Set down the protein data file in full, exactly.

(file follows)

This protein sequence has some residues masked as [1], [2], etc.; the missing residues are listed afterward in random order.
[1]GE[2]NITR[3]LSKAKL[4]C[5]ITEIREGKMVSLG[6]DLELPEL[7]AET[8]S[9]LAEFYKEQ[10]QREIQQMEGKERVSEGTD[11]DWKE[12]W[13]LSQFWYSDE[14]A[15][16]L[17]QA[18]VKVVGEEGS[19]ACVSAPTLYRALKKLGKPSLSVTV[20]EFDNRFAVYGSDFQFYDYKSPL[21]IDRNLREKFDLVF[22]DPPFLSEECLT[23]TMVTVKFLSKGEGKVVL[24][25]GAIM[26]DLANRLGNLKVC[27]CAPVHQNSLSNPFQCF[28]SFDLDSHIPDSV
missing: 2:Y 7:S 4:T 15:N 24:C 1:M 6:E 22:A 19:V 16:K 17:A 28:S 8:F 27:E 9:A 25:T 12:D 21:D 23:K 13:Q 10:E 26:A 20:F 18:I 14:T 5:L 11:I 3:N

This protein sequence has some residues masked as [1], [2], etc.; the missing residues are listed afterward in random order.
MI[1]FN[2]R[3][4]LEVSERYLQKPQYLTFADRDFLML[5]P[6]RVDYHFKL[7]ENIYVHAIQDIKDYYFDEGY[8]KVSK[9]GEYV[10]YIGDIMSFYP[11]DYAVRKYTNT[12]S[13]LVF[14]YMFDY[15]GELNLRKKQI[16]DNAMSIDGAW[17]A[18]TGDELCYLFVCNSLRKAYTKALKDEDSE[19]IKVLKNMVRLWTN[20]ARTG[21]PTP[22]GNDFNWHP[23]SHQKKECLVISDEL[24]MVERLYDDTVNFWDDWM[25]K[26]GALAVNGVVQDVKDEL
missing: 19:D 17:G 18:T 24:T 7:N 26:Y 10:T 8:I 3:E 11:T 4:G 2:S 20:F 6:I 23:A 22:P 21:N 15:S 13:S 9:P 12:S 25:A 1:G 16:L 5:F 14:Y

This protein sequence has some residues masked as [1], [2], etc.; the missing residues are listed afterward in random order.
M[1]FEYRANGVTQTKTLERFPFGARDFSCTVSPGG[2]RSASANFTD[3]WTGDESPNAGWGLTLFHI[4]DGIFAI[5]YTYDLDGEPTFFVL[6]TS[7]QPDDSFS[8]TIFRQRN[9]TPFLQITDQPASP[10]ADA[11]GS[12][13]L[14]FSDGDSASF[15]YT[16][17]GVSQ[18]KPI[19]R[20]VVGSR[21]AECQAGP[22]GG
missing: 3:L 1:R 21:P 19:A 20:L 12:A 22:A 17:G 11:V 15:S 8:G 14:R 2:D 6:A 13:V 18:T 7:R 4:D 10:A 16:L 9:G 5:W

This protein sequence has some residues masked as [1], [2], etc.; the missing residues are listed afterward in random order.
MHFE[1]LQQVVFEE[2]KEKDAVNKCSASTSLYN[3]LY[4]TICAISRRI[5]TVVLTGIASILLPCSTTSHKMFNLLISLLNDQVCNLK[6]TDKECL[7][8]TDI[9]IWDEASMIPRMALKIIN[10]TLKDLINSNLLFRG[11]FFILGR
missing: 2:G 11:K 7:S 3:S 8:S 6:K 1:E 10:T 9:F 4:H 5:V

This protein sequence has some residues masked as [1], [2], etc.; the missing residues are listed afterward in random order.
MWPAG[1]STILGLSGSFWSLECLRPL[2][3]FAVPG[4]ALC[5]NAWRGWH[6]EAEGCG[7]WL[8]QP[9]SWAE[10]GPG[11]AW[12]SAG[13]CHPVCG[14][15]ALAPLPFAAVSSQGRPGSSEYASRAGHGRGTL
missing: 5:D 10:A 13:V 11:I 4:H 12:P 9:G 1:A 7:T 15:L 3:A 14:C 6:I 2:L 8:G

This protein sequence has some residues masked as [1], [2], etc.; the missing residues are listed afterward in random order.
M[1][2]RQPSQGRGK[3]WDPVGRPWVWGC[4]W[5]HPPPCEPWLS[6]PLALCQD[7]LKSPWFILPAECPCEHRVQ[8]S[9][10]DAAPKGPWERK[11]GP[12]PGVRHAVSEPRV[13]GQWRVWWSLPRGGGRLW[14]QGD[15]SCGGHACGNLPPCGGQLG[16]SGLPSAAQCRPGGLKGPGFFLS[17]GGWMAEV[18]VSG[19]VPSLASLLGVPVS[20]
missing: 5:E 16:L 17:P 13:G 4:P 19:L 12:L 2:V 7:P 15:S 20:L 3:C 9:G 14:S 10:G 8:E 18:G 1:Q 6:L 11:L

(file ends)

This protein sequence has some residues masked as [1], [2], etc.; the missing residues are listed afterward in random order.
[1]GE[2]NITR[3]LSKAKL[4]C[5]ITEIREGKMVSLG[6]DLELPEL[7]AET[8]S[9]LAEFYKEQ[10]QREIQQMEGKERVSEGTD[11]DWKE[12]W[13]LSQFWYSDE[14]A[15][16]L[17]QA[18]VKVVGEEGS[19]ACVSAPTLYRALKKLGKPSLSVTV[20]EFDNRFAVYGSDFQFYDYKSPL[21]IDRNLREKFDLVF[22]DPPFLSEECLT[23]TMVTVKFLSKGEGKVVL[24][25]GAIM[26]DLANRLGNLKVC[27]CAPVHQNSLSNPFQCF[28]SFDLDSHIPDSV
missing: 2:Y 7:S 4:T 15:N 24:C 1:M 6:E 22:A 19:V 16:K 17:A 28:S 8:F 27:E 9:A 25:T 12:D 21:D 23:K 13:Q 10:E 26:A 20:F 18:I 14:T 5:L 11:I 3:N

This protein sequence has some residues masked as [1], [2], etc.; the missing residues are listed afterward in random order.
MI[1]FN[2]R[3][4]LEVSERYLQKPQYLTFADRDFLML[5]P[6]RVDYHFKL[7]ENIYVHAIQDIKDYYFDEGY[8]KVSK[9]GEYV[10]YIGDIMSFYP[11]DYAVRKYTNT[12]S[13]LVF[14]YMFDY[15]GELNLRKKQI[16]DNAMSIDGAW[17]A[18]TGDELCYLFVCNSLRKAYTKALKDEDSE[19]IKVLKNMVRLWTN[20]ARTG[21]PTP[22]GNDFNWHP[23]SHQKKECLVISDEL[24]MVERLYDDTVNFWDDWM[25]K[26]GALAVNGVVQDVKDEL
missing: 19:D 17:G 18:T 24:T 7:N 26:Y 10:T 8:I 3:E 11:T 4:G 2:S 20:F 6:I 23:A 22:P 21:N 15:S 13:S 9:P 12:S 25:A 1:G 16:L 5:F 14:Y

This protein sequence has some residues masked as [1], [2], etc.; the missing residues are listed afterward in random order.
M[1]FEYRANGVTQTKTLERFPFGARDFSCTVSPGG[2]RSASANFTD[3]WTGDESPNAGWGLTLFHI[4]DGIFAI[5]YTYDLDGEPTFFVL[6]TS[7]QPDDSFS[8]TIFRQRN[9]TPFLQITDQPASP[10]ADA[11]GS[12][13]L[14]FSDGDSASF[15]YT[16][17]GVSQ[18]KPI[19]R[20]VVGSR[21]AECQAGP[22]GG
missing: 3:L 1:R 21:P 19:A 20:L 12:A 22:A 17:G 11:V 15:S 8:G 14:R 2:D 6:A 13:V 18:T 7:R 4:D 10:A 16:L 9:G 5:W

This protein sequence has some residues masked as [1], [2], etc.; the missing residues are listed afterward in random order.
MHFE[1]LQQVVFEE[2]KEKDAVNKCSASTSLYN[3]LY[4]TICAISRRI[5]TVVLTGIASILLPCSTTSHKMFNLLISLLNDQVCNLK[6]TDKECL[7][8]TDI[9]IWDEASMIPRMALKIIN[10]TLKDLINSNLLFRG[11]FFILGR
missing: 2:G 11:K 7:S 3:S 8:S 6:K 1:E 10:T 9:F 4:H 5:V

This protein sequence has some residues masked as [1], [2], etc.; the missing residues are listed afterward in random order.
MWPAG[1]STILGLSGSFWSLECLRPL[2][3]FAVPG[4]ALC[5]NAWRGWH[6]EAEGCG[7]WL[8]QP[9]SWAE[10]GPG[11]AW[12]SAG[13]CHPVCG[14][15]ALAPLPFAAVSSQGRPGSSEYASRAGHGRGTL
missing: 5:D 10:A 13:V 11:I 4:H 12:P 9:G 1:A 7:T 15:L 3:A 14:C 6:I 2:L 8:G

This protein sequence has some residues masked as [1], [2], etc.; the missing residues are listed afterward in random order.
M[1][2]RQPSQGRGK[3]WDPVGRPWVWGC[4]W[5]HPPPCEPWLS[6]PLALCQD[7]LKSPWFILPAECPCEHRVQ[8]S[9][10]DAAPKGPWERK[11]GP[12]PGVRHAVSEPRV[13]GQWRVWWSLPRGGGRLW[14]QGD[15]SCGGHACGNLPPCGGQLG[16]SGLPSAAQCRPGGLKGPGFFLS[17]GGWMAEV[18]VSG[19]VPSLASLLGVPVS[20]
missing: 5:E 16:L 17:P 13:G 4:P 19:L 12:L 2:V 7:P 15:S 20:L 3:C 9:G 14:S 10:G 8:E 18:G 1:Q 6:L 11:L